In my reading of the Yoga Sutras, I have been influenced by many sacred texts, especially the Bhagavad Gita and the Gospels, both canonical and non-canonical. There are two sages who have been sources of great inspiration and clarity for me. They are Madame Jeanne de Salzmann (who was responsible for the teaching of Gurdjieff after his death) and J. Krishnamurti. Their teachings have been constant reminders of the existence of higher levels of being and the possibility of connecting with these. Whenever I was unclear about the meaning of any sutra in Patañjali’s Yoga Sutras, I would turn to their teachings and find helpful insights. No words are adequate to express my gratitude to them; I feel blessed having had some contact with them.
All great masters are original, not necessary novel. They are original in the real sense of the word—they are close to the origins. Therefore, they each express truth in their own quite unique way. Krishnamurti spoke of an intelligence beyond thought. He insisted that we need to go beyond knowledge. Although we usually think of knowledge as being a good thing, Krishnamurti emphasized the point that thought is the source of the problem, not the source of the solution. Patañjali said the movements of the mind are the source of the problem. There is much in common between Patañjali and Krishnamurti, but each one expressed their insights in a unique way.
Yoga is establishing the mind (chitta) in stillness. (Sutra 1.2)
The literal translation of this sutra, “Yoga is the stopping of the movements (vrittis) of the mind” speaks of the process of yoga to reach the aim of “establishing the mind in stillness.” An accomplished yogi’s mind has a quality of deep silence. Krishnamurti embodied this stillness of the mind. On one occasion, I asked him, “What is the nature of your mind, Krishna Ji? What do you see when you look at that tree?” He was silent for a while and then said, “My mind is like a mill-pond. Any disturbance that is created in it soon dies, leaving it unruffled as before.” Then, as if reading what I was about to ask, he added with the most playful smile, “And your mind, sir, is like a mill!”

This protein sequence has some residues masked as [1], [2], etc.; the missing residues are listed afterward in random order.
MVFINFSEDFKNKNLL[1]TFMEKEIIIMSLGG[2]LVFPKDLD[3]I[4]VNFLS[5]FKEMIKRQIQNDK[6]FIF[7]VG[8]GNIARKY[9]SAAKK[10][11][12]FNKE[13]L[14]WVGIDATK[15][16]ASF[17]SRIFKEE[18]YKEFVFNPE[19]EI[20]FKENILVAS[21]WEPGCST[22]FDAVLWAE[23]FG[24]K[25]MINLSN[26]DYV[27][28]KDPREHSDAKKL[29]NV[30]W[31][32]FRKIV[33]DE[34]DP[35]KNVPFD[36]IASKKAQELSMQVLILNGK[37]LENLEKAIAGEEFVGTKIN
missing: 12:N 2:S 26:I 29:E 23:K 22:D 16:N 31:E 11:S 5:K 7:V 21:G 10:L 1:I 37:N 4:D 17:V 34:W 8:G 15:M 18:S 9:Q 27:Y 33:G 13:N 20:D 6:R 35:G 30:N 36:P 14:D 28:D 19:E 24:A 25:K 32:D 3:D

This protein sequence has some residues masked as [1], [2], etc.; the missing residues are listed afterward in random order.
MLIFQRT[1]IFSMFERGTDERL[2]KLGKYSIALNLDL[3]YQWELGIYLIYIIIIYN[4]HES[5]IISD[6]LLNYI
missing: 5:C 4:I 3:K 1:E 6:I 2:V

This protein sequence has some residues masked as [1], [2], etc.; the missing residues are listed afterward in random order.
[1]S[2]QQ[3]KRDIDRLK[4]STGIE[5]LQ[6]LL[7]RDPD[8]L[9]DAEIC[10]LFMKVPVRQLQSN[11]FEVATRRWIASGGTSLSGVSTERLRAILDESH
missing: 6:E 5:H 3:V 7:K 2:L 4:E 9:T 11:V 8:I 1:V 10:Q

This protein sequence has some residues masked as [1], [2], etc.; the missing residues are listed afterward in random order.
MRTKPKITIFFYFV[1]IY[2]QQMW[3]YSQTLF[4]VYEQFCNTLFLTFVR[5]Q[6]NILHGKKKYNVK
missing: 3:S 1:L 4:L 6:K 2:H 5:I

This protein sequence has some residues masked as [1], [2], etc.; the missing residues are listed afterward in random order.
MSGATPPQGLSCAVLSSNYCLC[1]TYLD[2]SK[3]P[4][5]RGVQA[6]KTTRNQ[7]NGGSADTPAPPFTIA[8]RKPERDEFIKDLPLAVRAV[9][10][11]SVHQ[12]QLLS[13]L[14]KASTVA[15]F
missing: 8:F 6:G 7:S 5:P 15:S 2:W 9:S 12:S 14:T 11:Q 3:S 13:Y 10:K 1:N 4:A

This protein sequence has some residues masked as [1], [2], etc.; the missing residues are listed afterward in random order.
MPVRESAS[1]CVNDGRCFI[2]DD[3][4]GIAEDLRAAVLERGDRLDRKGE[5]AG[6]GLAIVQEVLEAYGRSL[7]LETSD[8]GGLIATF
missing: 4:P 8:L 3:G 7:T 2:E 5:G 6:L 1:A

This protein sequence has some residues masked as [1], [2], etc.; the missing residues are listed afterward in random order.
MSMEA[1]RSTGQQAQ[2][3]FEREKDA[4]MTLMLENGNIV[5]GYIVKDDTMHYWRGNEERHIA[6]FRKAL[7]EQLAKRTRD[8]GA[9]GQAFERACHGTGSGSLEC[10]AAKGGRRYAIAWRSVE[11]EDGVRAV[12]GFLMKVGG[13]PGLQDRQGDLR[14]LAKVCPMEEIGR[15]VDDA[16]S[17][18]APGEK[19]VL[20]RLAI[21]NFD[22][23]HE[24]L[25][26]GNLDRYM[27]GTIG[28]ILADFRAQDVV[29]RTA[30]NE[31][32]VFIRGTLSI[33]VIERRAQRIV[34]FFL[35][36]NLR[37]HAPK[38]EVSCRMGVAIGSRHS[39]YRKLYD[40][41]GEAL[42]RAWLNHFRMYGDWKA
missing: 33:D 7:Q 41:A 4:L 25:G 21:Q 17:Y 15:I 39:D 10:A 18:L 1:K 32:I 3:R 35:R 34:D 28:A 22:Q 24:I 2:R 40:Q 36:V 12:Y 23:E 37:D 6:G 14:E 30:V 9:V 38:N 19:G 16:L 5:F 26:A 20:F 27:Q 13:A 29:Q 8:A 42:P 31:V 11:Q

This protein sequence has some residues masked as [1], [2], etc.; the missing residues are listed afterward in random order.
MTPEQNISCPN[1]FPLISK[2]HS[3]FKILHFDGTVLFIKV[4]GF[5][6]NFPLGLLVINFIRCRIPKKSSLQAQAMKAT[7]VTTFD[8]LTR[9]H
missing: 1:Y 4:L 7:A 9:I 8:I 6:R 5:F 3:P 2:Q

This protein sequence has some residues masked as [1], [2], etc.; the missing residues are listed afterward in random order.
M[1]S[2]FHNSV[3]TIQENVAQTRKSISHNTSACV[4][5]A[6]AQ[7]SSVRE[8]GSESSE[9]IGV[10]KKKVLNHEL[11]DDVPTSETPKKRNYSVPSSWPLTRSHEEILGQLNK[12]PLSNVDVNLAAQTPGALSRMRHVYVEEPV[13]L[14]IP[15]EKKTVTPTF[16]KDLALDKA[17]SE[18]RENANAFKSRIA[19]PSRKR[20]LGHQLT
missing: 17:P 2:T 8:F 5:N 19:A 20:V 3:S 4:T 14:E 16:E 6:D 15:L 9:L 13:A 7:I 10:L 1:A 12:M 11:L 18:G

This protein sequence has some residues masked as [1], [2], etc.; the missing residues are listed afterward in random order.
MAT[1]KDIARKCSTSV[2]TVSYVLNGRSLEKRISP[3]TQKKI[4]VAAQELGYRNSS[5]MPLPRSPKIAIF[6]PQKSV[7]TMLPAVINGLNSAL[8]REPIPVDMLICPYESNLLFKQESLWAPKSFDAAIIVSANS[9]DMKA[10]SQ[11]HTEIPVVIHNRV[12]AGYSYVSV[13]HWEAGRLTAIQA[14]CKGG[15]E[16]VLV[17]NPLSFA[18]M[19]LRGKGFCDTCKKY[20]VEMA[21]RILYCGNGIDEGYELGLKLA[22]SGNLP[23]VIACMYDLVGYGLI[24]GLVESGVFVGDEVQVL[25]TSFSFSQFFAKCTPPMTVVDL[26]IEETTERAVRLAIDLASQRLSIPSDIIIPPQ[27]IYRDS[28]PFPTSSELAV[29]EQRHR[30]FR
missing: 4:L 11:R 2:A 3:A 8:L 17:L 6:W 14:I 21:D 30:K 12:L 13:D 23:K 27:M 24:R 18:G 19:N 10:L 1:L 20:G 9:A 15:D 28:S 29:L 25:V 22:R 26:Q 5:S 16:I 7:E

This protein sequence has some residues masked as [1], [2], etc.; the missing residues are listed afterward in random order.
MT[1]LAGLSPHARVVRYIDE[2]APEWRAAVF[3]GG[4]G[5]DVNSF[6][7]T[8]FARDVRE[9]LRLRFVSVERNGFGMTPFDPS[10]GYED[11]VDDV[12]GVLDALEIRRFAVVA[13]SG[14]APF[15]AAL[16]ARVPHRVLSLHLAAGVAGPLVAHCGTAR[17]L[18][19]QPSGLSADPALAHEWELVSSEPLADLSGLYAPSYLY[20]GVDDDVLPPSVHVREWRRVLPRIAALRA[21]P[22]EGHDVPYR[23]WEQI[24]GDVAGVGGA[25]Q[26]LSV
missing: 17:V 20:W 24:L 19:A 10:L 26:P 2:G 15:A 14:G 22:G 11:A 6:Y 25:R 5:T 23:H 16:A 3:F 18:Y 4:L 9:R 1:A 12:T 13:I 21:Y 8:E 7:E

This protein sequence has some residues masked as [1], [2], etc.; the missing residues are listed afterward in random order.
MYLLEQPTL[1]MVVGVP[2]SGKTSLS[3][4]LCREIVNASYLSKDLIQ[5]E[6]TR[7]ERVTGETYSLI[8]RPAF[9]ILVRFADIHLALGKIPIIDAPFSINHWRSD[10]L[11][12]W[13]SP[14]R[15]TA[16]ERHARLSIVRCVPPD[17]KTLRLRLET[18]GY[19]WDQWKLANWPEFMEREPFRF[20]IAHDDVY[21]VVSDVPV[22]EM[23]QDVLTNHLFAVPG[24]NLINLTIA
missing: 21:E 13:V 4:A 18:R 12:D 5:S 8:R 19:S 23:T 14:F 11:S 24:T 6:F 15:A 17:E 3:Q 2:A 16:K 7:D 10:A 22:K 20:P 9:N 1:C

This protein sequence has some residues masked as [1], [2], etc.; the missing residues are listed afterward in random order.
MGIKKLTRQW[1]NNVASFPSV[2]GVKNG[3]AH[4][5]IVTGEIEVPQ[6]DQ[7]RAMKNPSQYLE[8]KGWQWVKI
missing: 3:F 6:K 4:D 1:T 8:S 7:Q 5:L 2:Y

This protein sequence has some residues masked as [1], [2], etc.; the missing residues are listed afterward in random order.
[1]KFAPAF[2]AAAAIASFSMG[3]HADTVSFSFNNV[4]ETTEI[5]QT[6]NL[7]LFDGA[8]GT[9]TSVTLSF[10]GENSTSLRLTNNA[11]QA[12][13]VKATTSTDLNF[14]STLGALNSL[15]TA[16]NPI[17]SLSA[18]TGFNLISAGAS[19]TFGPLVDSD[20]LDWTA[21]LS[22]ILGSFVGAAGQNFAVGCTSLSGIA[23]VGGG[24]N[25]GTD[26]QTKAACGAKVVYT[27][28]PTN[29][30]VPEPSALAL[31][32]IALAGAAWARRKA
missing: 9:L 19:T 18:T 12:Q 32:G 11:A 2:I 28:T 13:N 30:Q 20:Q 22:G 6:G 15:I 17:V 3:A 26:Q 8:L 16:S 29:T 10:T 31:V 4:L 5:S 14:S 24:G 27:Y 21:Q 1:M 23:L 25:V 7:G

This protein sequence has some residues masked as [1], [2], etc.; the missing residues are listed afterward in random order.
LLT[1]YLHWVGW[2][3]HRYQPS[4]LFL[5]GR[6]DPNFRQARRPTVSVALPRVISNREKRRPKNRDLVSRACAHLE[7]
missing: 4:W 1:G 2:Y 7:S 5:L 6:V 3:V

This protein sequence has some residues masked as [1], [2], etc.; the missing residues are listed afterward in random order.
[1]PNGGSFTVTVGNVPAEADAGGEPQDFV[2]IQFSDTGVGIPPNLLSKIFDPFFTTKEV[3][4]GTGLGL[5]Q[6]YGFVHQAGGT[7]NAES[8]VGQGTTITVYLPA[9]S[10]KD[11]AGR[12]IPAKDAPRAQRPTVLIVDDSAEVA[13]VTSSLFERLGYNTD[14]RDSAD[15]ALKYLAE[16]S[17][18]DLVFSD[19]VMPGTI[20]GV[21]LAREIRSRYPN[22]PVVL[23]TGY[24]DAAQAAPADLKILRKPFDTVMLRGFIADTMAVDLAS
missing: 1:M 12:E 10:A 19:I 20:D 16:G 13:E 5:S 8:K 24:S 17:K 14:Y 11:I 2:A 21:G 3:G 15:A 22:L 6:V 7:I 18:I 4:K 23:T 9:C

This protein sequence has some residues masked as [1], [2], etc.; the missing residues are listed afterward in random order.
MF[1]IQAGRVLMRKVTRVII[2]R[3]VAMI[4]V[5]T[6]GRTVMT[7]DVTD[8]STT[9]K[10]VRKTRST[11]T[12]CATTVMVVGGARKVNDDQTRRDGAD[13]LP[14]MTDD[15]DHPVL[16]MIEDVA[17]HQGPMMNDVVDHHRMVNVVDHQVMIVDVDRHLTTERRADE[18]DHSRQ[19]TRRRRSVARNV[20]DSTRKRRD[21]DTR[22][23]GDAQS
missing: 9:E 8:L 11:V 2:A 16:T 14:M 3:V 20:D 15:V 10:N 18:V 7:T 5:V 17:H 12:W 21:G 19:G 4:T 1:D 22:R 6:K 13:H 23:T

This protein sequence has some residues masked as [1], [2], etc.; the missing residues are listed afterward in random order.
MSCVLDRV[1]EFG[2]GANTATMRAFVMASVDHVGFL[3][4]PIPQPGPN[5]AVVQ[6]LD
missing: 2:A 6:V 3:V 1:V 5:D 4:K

The sages have said that when the mind is silent, without distractions, the original state of intelligence or of consciousness, far beyond the capacity of the thinking mind, is present. That intelligence is more aligned to direct perception than to thinking or reasoning. The reminder from Krishnamurti, and from the philosopher Wittgenstein in a different context: “Don’t think; look!” calls us to a perception of the intelligence beyond thought. We may well say that Yoga is for the purpose of cultivating direct seeing, without imaginings. Yoga leads to gnosis, a knowledge which is quite different from rational knowledge. In fact, Patañjali prefers to call the Real Knower, the Seer.
Then the Seer dwells in its essential nature. (Sutra 1.3)
Otherwise the movements of the mind (vrittis) are regarded as the Seer. (Sutra 1. 4)
The essential nature, or the true form of the Seer, or the Seer’s own form, is Purusha, the Transcendent Being. Purusha is steady attention without distractions, Conscious Energy or Pure Awareness. When the distractions are removed, the Seer resides in its own true nature. The true Seer is Purusha who knows through the mind. The purpose of Yoga is to refine the mind, so that it can serve as a proper instrument for Purusha. When thinking enters, the mind brings its expectations and its projections; then we cannot see reality as it is.